Re: Suggested edit

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Re: Suggested edit

Steve McIntyre
[ Note Reply-To: set ]

On Tue, Mar 14, 2017 at 06:50:47AM -0500, Adrian O'Dell wrote:

>Hello,
>
>I think your download page should clarify that the user should select YES to
>the Mirrors question or else no graphical desktop environment can be
>installed, thus leaving the user with a console-only system. The installer
>has a box to install a graphical environment and common system tools, so the
>user is confused why no graphical environment is installed despite the box
>being selected. However if one selects YES to the Mirrors question then of
>course the available desktop environments appear along with this setting.
>
>An alternate solution might be to put the notice in the Installer itself.
>
>Naturally this affects the CD builds.

Which CD did you use for your installation?

--
Steve McIntyre, Cambridge, UK.                                [hidden email]
< Aardvark> I dislike C++ to start with. C++11 just seems to be
            handing rope-creating factories for users to hang multiple
            instances of themselves.

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Re: Suggested edit

Adrian O'Dell
debian-8.7.1-amd64-CD-1.iso

The reason I bring this up is because people in support groups and
forums as about why they didn't get a desktop environment, even when
they use that specific CD.



On 03/16/2017 09:35 AM, Steve McIntyre wrote:

> [ Note Reply-To: set ]
>
> On Tue, Mar 14, 2017 at 06:50:47AM -0500, Adrian O'Dell wrote:
>> Hello,
>>
>> I think your download page should clarify that the user should select YES to
>> the Mirrors question or else no graphical desktop environment can be
>> installed, thus leaving the user with a console-only system. The installer
>> has a box to install a graphical environment and common system tools, so the
>> user is confused why no graphical environment is installed despite the box
>> being selected. However if one selects YES to the Mirrors question then of
>> course the available desktop environments appear along with this setting.
>>
>> An alternate solution might be to put the notice in the Installer itself.
>>
>> Naturally this affects the CD builds.
> Which CD did you use for your installation?
>

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Re: Suggested edit

Catherine Gramze-2

> debian-8.7.1-amd64-CD-1.iso
>
> The reason I bring this up is because people in support groups and forums as about why they didn't get a desktop environment, even when they use that specific CD.

That "feature" is not limited to the cd version. It is also in the netinst version and the dvd versions. It would be nice if people intuitively understood that the "base system" was not going to meet their expectations of a minimal install, which includes a desktop environment, but noobs don't understand that. Equally nice would be an "advanced installation" option to only do a base system installation.  Making the selection of a mirror and desktop environment an unskippable part of the installation, unless you chose that advanced "base system" would be very user friendly, particularly for noobs.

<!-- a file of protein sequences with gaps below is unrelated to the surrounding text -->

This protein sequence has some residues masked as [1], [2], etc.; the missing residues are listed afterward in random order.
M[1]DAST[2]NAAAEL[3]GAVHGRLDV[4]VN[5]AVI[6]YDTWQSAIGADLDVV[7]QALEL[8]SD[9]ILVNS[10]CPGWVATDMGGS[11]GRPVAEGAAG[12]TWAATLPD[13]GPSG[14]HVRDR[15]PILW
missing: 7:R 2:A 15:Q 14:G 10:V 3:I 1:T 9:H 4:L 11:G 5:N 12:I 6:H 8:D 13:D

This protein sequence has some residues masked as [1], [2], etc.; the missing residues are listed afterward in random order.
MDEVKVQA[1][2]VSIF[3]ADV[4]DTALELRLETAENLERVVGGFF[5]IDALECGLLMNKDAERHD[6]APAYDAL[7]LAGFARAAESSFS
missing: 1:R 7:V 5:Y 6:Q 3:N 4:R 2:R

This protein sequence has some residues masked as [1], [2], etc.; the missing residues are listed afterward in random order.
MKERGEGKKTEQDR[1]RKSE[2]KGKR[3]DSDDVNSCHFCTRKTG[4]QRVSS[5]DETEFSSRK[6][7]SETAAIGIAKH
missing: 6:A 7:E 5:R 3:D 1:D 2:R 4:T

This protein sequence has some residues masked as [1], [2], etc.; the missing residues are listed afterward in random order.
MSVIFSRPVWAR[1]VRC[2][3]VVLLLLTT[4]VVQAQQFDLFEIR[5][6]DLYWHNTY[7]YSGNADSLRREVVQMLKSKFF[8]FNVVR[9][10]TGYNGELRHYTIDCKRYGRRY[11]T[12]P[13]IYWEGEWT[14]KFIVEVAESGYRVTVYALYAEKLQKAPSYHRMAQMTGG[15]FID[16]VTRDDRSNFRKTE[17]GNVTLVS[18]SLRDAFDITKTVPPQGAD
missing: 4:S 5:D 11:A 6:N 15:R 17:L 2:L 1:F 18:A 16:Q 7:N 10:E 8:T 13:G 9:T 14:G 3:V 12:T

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Re: Suggested edit

Jonathan Dowland
On Thu, Mar 16, 2017 at 11:43:05AM -0400, Catherine Gramze wrote:
> That "feature" is not limited to the cd version. It is also in the netinst
> version and the dvd versions. It would be nice if people intuitively
> understood that the "base system" was not going to meet their expectations of
> a minimal install, which includes a desktop environment, but noobs don't
> understand that. Equally nice would be an "advanced installation" option to
> only do a base system installation.  Making the selection of a mirror and
> desktop environment an unskippable part of the installation, unless you chose
> that advanced "base system" would be very user friendly, particularly for
> noobs.

That would presume that the majority of users of the installer wanted to
install a desktop environment. This is not necessarily true even for beginners,
on say, server machines.

--
Jonathan Dowland
Please do not CC me, I am subscribed to the list.

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Re: Suggested edit

Catherine Gramze-2


> On Mar 17, 2017, at 10:28 AM, Jonathan Dowland <[hidden email]> wrote:
>
> That would presume that the majority of users of the installer wanted to
> install a desktop environment. This is not necessarily true even for beginners,
> on say, server machines.